Advanced

Eye Size, Fovea, and Foraging Ecology in Accipitriform Raptors

Potier, Simon LU ; Mitkus, Mindaugas LU ; Bonadonna, Francesco; Duriez, Olivier; Isard, Pierre François; Dulaurent, Thomas; Mentek, Marielle and Kelber, Almut LU (2017) In Brain, Behavior and Evolution 90(3). p.232-242
Abstract

Birds with larger eyes are predicted to have higher spatial resolution because of their larger retinal image. Raptors are well known for their acute vision, mediated by their deep central fovea. Because foraging strategies may demand specific visual adaptations, eye size and fovea may differ between species with different foraging ecology. We tested whether predators (actively hunting mobile prey) and carrion eaters (eating dead prey) from the order Accipitriformes differ in eye size, foveal depth, and retinal thickness using spectral domain optical coherence tomography and comparative phylogenetic methods. We found that (1) all studied predators (except one) had a central and a temporal fovea, but all carrion eaters had only the... (More)

Birds with larger eyes are predicted to have higher spatial resolution because of their larger retinal image. Raptors are well known for their acute vision, mediated by their deep central fovea. Because foraging strategies may demand specific visual adaptations, eye size and fovea may differ between species with different foraging ecology. We tested whether predators (actively hunting mobile prey) and carrion eaters (eating dead prey) from the order Accipitriformes differ in eye size, foveal depth, and retinal thickness using spectral domain optical coherence tomography and comparative phylogenetic methods. We found that (1) all studied predators (except one) had a central and a temporal fovea, but all carrion eaters had only the central fovea; (2) eye size scaled with body mass both in predators and carrion eaters; (3) predators had larger eyes relative to body mass and a thicker retina at the edge of the fovea than carrion eaters, but there was no difference in the depth of the central fovea between the groups. Finally, we found that (4) larger eyes generally had a deeper central fovea. These results suggest that the visual system of raptors within the order Accipitriformes may be highly adapted to the foraging strategy, except for the foveal depth, which seems mostly dependent upon the eye size.

(Less)
Please use this url to cite or link to this publication:
author
organization
publishing date
type
Contribution to journal
publication status
published
subject
keywords
Bird visual ecology, Carrion eaters, Eye size, Foraging, Fovea, Predators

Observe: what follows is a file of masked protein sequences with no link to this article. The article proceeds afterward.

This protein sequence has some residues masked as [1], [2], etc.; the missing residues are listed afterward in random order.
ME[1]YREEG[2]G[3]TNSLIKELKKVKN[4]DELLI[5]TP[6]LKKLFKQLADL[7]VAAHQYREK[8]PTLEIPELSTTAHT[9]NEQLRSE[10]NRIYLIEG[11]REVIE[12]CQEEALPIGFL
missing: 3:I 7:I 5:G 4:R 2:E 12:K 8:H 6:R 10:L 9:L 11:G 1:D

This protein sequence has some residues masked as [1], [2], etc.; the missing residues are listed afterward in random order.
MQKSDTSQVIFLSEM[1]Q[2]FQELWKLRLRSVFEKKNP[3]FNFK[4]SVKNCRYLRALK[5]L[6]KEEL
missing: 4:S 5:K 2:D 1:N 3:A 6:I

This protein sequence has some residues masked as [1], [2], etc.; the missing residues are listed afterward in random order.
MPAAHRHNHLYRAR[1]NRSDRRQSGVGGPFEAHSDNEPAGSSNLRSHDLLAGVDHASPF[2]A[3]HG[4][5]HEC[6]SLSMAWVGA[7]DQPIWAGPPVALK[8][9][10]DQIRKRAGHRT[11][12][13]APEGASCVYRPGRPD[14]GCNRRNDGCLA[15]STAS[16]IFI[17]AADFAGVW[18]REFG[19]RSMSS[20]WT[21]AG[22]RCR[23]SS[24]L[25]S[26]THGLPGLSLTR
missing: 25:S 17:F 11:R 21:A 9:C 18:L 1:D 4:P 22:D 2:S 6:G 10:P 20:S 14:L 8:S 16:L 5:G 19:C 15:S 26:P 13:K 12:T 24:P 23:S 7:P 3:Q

in
Brain, Behavior and Evolution
volume
90
issue
3
pages
232 - 242
publisher
Karger
external identifiers
  • scopus:85031402399
  • wos:000415747800004
ISSN
0006-8977
DOI
10.1159/000479783
language
English
LU publication?
yes
id
96a9a087-6c9d-4e70-9a3d-bb7d321d512c
date added to LUP
2017-10-26 13:46:08
date last changed
2018-02-19 01:40:40
@article{96a9a087-6c9d-4e70-9a3d-bb7d321d512c,
  abstract     = {<p>Birds with larger eyes are predicted to have higher spatial resolution because of their larger retinal image. Raptors are well known for their acute vision, mediated by their deep central fovea. Because foraging strategies may demand specific visual adaptations, eye size and fovea may differ between species with different foraging ecology. We tested whether predators (actively hunting mobile prey) and carrion eaters (eating dead prey) from the order Accipitriformes differ in eye size, foveal depth, and retinal thickness using spectral domain optical coherence tomography and comparative phylogenetic methods. We found that (1) all studied predators (except one) had a central and a temporal fovea, but all carrion eaters had only the central fovea; (2) eye size scaled with body mass both in predators and carrion eaters; (3) predators had larger eyes relative to body mass and a thicker retina at the edge of the fovea than carrion eaters, but there was no difference in the depth of the central fovea between the groups. Finally, we found that (4) larger eyes generally had a deeper central fovea. These results suggest that the visual system of raptors within the order Accipitriformes may be highly adapted to the foraging strategy, except for the foveal depth, which seems mostly dependent upon the eye size.</p>},
  author       = {Potier, Simon and Mitkus, Mindaugas and Bonadonna, Francesco and Duriez, Olivier and Isard, Pierre François and Dulaurent, Thomas and Mentek, Marielle and Kelber, Almut},
  issn         = {0006-8977},
  keyword      = {Bird visual ecology,Carrion eaters,Eye size,Foraging,Fovea,Predators},
  language     = {eng},
  month        = {10},
  number       = {3},
  pages        = {232--242},
  publisher    = {Karger},
  series       = {Brain, Behavior and Evolution},
  title        = {Eye Size, Fovea, and Foraging Ecology in Accipitriform Raptors},
  url          = {http://dx.doi.org/10.1159/000479783},
  volume       = {90},
  year         = {2017},
}